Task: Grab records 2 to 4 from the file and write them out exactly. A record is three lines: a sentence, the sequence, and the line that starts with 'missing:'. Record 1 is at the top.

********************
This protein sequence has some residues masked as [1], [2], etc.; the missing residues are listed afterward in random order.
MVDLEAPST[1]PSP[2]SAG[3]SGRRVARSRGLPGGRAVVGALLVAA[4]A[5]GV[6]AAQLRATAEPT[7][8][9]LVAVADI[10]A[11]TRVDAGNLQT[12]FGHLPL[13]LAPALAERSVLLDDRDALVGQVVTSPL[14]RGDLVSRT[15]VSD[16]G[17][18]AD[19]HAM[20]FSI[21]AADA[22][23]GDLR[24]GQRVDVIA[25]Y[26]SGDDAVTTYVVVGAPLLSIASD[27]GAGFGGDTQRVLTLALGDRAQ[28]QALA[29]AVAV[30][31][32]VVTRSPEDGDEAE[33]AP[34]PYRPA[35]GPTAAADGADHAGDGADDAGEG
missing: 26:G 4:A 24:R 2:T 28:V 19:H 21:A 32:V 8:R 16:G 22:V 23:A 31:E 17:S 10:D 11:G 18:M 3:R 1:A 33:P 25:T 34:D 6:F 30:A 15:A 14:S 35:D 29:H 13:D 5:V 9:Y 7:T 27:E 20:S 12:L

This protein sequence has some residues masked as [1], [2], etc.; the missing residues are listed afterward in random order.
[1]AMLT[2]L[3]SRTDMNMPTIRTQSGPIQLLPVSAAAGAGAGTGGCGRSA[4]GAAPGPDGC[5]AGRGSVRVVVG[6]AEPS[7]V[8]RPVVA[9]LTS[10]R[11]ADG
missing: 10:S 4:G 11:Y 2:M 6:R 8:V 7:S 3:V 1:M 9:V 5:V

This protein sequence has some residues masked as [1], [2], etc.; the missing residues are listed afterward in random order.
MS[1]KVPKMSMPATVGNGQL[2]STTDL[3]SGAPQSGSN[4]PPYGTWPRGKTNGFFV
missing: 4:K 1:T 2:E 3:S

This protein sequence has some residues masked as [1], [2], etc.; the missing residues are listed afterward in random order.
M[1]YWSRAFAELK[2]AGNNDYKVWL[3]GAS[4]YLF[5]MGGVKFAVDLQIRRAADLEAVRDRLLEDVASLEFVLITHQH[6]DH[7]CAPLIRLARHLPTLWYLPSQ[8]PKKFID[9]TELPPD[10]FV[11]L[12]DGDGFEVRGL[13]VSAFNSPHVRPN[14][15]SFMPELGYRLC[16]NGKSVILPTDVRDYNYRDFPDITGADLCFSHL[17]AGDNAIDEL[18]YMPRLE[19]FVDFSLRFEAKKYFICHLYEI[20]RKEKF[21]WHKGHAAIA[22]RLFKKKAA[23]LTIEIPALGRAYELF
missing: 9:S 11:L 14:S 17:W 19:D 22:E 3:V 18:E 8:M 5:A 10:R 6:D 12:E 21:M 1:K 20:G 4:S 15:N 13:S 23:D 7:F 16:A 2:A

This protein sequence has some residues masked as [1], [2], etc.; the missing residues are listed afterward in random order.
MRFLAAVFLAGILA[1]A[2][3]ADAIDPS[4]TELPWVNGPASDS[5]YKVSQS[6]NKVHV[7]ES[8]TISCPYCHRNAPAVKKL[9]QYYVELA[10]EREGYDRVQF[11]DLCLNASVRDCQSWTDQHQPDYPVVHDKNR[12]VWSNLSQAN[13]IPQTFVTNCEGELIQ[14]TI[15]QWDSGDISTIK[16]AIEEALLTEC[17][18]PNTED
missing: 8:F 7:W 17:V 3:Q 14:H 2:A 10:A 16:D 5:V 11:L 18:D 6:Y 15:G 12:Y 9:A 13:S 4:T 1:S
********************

This protein sequence has some residues masked as [1], [2], etc.; the missing residues are listed afterward in random order.
[1]AMLT[2]L[3]SRTDMNMPTIRTQSGPIQLLPVSAAAGAGAGTGGCGRSA[4]GAAPGPDGC[5]AGRGSVRVVVG[6]AEPS[7]V[8]RPVVA[9]LTS[10]R[11]ADG
missing: 10:S 4:G 11:Y 2:M 6:R 8:V 7:S 3:V 1:M 9:V 5:V

This protein sequence has some residues masked as [1], [2], etc.; the missing residues are listed afterward in random order.
MS[1]KVPKMSMPATVGNGQL[2]STTDL[3]SGAPQSGSN[4]PPYGTWPRGKTNGFFV
missing: 4:K 1:T 2:E 3:S

This protein sequence has some residues masked as [1], [2], etc.; the missing residues are listed afterward in random order.
M[1]YWSRAFAELK[2]AGNNDYKVWL[3]GAS[4]YLF[5]MGGVKFAVDLQIRRAADLEAVRDRLLEDVASLEFVLITHQH[6]DH[7]CAPLIRLARHLPTLWYLPSQ[8]PKKFID[9]TELPPD[10]FV[11]L[12]DGDGFEVRGL[13]VSAFNSPHVRPN[14][15]SFMPELGYRLC[16]NGKSVILPTDVRDYNYRDFPDITGADLCFSHL[17]AGDNAIDEL[18]YMPRLE[19]FVDFSLRFEAKKYFICHLYEI[20]RKEKF[21]WHKGHAAIA[22]RLFKKKAA[23]LTIEIPALGRAYELF
missing: 9:S 11:L 14:S 17:W 19:D 22:E 3:V 18:E 8:M 5:A 10:R 6:D 12:E 21:M 1:K 20:G 4:S 15:N 13:S 23:D 7:F 16:A 2:A